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Location, location, location: The three most important elements of food franchising success

By Lori Karpman

Anyone in the food industry will agree that the three most important elements of success in franchising are location, location, and location. Where one chooses to set up their business has a direct, substantial impact on customer inflow, top-line sales, and bottom-line profits. The restaurant’s setting needs to be able to support the business now and in the future as most franchise agreements have an initial term of 10 years (and often undergo renewals).

Primary considerations

Before choosing a location, it is important to have an understanding of the consumer and their eating habits, as well as many other aspects of business operations. Franchisees must consider the following questions:

  • Who is the ideal/target customer? Where do they live, what are their ages, and eating habits?
  • How long are people willing to travel to get to the restaurant? Do they walk, drive, or take public transit? In the case of the latter, easy access to local transportation is vital
  • What is the ‘customer traffic’ in the area? This refers to the number of consumers visiting the location, vehicles passing by the area, and the number of pedestrians who can walk to the place.

Note: The best way to assess customer traffic is to visit the area several times a day, including weekends.

  • What does the franchise sell—is it a product or service?
  • What size location is required? Does the site require additional storage space and, if so, does it have to be on-site, or can it be a remote location?
  • What are the demographics of the area? Do they constitute the business’s target market?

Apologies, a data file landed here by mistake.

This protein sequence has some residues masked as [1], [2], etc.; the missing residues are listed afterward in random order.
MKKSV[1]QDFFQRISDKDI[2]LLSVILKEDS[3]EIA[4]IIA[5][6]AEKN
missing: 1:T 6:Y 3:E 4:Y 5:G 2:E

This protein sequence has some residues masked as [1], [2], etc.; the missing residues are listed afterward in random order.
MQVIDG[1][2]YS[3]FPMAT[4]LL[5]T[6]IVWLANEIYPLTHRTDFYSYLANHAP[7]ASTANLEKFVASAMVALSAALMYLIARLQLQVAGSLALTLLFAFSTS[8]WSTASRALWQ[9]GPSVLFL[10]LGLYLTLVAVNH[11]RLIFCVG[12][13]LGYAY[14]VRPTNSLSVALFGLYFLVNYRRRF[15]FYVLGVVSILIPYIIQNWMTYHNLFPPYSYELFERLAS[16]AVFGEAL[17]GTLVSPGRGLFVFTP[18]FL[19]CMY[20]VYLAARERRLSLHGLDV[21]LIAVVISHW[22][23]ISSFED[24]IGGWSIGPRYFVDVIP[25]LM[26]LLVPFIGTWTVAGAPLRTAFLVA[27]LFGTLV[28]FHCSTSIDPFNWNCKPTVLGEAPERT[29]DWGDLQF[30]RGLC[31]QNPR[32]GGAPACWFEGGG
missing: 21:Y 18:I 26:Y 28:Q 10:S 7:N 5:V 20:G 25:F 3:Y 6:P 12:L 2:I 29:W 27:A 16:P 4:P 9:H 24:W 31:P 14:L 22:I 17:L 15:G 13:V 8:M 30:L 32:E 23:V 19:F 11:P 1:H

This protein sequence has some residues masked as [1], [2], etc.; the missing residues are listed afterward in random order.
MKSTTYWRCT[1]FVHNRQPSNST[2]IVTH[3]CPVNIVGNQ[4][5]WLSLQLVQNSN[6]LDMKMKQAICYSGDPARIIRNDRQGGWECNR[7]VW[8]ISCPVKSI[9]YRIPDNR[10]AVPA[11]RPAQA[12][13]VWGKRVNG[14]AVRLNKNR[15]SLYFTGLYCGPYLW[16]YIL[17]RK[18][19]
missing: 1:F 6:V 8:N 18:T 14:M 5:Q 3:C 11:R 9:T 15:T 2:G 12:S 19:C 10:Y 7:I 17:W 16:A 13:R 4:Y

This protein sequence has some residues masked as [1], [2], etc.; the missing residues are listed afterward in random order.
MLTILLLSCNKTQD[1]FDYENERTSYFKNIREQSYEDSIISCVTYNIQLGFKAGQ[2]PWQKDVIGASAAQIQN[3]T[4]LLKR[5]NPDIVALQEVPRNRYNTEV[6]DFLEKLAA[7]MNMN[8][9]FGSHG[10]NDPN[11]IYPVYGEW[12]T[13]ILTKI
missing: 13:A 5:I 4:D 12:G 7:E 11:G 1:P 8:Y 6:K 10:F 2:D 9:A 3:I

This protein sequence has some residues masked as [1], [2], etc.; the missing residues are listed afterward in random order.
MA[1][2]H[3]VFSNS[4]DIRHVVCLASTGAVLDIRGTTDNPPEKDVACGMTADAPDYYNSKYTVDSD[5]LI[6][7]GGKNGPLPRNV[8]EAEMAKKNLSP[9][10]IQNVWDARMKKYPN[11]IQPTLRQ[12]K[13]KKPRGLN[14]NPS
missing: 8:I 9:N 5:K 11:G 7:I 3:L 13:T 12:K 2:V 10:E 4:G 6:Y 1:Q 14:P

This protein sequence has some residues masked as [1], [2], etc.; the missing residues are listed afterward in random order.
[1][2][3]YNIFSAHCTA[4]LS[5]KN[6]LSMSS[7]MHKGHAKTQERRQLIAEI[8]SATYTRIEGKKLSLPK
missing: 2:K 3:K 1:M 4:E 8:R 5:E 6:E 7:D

Note: It is important to gather additional information about the people who live in the area, such as their age, income, family size, number of cars each person owns, etc.

    1. Does the franchise demand a parking area or a terrace? Are there any other space requirements?

Note: It is a good idea for franchises to have around five to eight parking spaces per 93 m2 (1000 sf) of retail area.

  • Does the store need special ventilation or a certain amount of frontage
  • Does the business involve both online and in-store sales and, if so, will extra inventory be required—as this will call for additional dedicated space.
  • Does the business cater to only certain times of the day? For instance, is it a breakfast-only place that closes at 3 p.m., or do the customers come at all times of the day?
  • Who is going to go on the head lease? Is it the franchisee or the franchisor? If it is the latter, they will sublet the space to the franchisee.
  • What side of the road should the franchise be on—access or egress?

Note: Franchisees should make sure their restaurant is on the ‘right side of the street.’ For example, a breakfast place should ideally be on the side of the street people take in the morning to get to work. If it is a diner, it should be on the evening traffic side of the street. While it sounds silly, truth is customers do not like to cross medians or droves of oncoming traffic.